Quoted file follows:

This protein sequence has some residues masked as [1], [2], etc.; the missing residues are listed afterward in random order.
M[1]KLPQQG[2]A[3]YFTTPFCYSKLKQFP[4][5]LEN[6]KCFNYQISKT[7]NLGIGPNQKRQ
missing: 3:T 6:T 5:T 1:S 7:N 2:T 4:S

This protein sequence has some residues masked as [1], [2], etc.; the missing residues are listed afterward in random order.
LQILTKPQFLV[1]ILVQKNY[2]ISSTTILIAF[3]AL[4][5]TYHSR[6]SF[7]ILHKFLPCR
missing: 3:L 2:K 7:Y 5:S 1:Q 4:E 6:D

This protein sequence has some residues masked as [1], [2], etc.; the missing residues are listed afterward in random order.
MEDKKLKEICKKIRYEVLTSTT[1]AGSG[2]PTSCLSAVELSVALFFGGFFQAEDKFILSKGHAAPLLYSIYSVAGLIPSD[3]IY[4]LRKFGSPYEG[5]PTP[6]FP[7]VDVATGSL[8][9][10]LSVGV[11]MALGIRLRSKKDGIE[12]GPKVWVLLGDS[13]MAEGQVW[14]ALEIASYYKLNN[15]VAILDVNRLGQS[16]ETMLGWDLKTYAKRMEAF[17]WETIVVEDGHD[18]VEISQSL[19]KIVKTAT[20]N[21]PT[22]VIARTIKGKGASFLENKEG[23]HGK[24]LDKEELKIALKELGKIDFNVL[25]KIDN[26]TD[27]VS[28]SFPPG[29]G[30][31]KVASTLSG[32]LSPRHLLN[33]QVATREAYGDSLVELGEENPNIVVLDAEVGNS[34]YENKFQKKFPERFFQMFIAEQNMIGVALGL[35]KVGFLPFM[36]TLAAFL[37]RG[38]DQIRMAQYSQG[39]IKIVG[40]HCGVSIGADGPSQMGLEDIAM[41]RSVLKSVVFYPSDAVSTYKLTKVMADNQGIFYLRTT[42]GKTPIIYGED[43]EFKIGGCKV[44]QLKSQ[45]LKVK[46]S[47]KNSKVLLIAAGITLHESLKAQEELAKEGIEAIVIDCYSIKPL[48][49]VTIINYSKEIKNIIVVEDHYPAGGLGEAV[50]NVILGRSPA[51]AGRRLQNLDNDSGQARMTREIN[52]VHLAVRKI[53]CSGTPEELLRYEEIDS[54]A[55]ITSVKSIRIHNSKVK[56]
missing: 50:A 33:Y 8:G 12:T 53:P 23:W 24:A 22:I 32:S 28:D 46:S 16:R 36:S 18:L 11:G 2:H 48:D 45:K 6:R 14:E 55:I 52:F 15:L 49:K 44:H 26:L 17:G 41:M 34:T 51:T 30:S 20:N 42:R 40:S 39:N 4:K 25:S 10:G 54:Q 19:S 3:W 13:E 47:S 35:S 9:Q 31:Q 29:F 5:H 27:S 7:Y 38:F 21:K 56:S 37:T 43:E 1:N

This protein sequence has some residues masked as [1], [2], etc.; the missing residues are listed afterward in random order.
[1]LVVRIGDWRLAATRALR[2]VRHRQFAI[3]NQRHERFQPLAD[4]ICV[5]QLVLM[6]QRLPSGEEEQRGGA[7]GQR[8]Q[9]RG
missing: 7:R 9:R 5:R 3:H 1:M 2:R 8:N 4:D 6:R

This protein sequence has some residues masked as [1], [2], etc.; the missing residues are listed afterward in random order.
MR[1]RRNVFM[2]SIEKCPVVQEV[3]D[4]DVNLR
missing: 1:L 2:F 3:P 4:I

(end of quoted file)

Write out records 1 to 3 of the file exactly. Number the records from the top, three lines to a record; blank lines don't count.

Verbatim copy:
This protein sequence has some residues masked as [1], [2], etc.; the missing residues are listed afterward in random order.
M[1]KLPQQG[2]A[3]YFTTPFCYSKLKQFP[4][5]LEN[6]KCFNYQISKT[7]NLGIGPNQKRQ
missing: 3:T 6:T 5:T 1:S 7:N 2:T 4:S

This protein sequence has some residues masked as [1], [2], etc.; the missing residues are listed afterward in random order.
LQILTKPQFLV[1]ILVQKNY[2]ISSTTILIAF[3]AL[4][5]TYHSR[6]SF[7]ILHKFLPCR
missing: 3:L 2:K 7:Y 5:S 1:Q 4:E 6:D

This protein sequence has some residues masked as [1], [2], etc.; the missing residues are listed afterward in random order.
MEDKKLKEICKKIRYEVLTSTT[1]AGSG[2]PTSCLSAVELSVALFFGGFFQAEDKFILSKGHAAPLLYSIYSVAGLIPSD[3]IY[4]LRKFGSPYEG[5]PTP[6]FP[7]VDVATGSL[8][9][10]LSVGV[11]MALGIRLRSKKDGIE[12]GPKVWVLLGDS[13]MAEGQVW[14]ALEIASYYKLNN[15]VAILDVNRLGQS[16]ETMLGWDLKTYAKRMEAF[17]WETIVVEDGHD[18]VEISQSL[19]KIVKTAT[20]N[21]PT[22]VIARTIKGKGASFLENKEG[23]HGK[24]LDKEELKIALKELGKIDFNVL[25]KIDN[26]TD[27]VS[28]SFPPG[29]G[30][31]KVASTLSG[32]LSPRHLLN[33]QVATREAYGDSLVELGEENPNIVVLDAEVGNS[34]YENKFQKKFPERFFQMFIAEQNMIGVALGL[35]KVGFLPFM[36]TLAAFL[37]RG[38]DQIRMAQYSQG[39]IKIVG[40]HCGVSIGADGPSQMGLEDIAM[41]RSVLKSVVFYPSDAVSTYKLTKVMADNQGIFYLRTT[42]GKTPIIYGED[43]EFKIGGCKV[44]QLKSQ[45]LKVK[46]S[47]KNSKVLLIAAGITLHESLKAQEELAKEGIEAIVIDCYSIKPL[48][49]VTIINYSKEIKNIIVVEDHYPAGGLGEAV[50]NVILGRSPA[51]AGRRLQNLDNDSGQARMTREIN[52]VHLAVRKI[53]CSGTPEELLRYEEIDS[54]A[55]ITSVKSIRIHNSKVK[56]
missing: 50:A 33:Y 8:G 12:T 53:P 23:W 24:A 22:I 32:S 28:D 46:S 16:R 36:S 18:L 11:G 2:H 48:D 45:K 6:R 14:E 55:I 52:F 15:L 49:K 44:H 26:L 17:G 41:M 34:T 51:T 30:S 20:N 42:R 40:S 39:N 4:K 25:S 10:G 54:Q 19:S 3:W 13:E 47:S 35:S 9:Q 31:Q 29:F 5:H 27:S 7:Y 38:F 21:K 56:S 37:T 43:E 1:N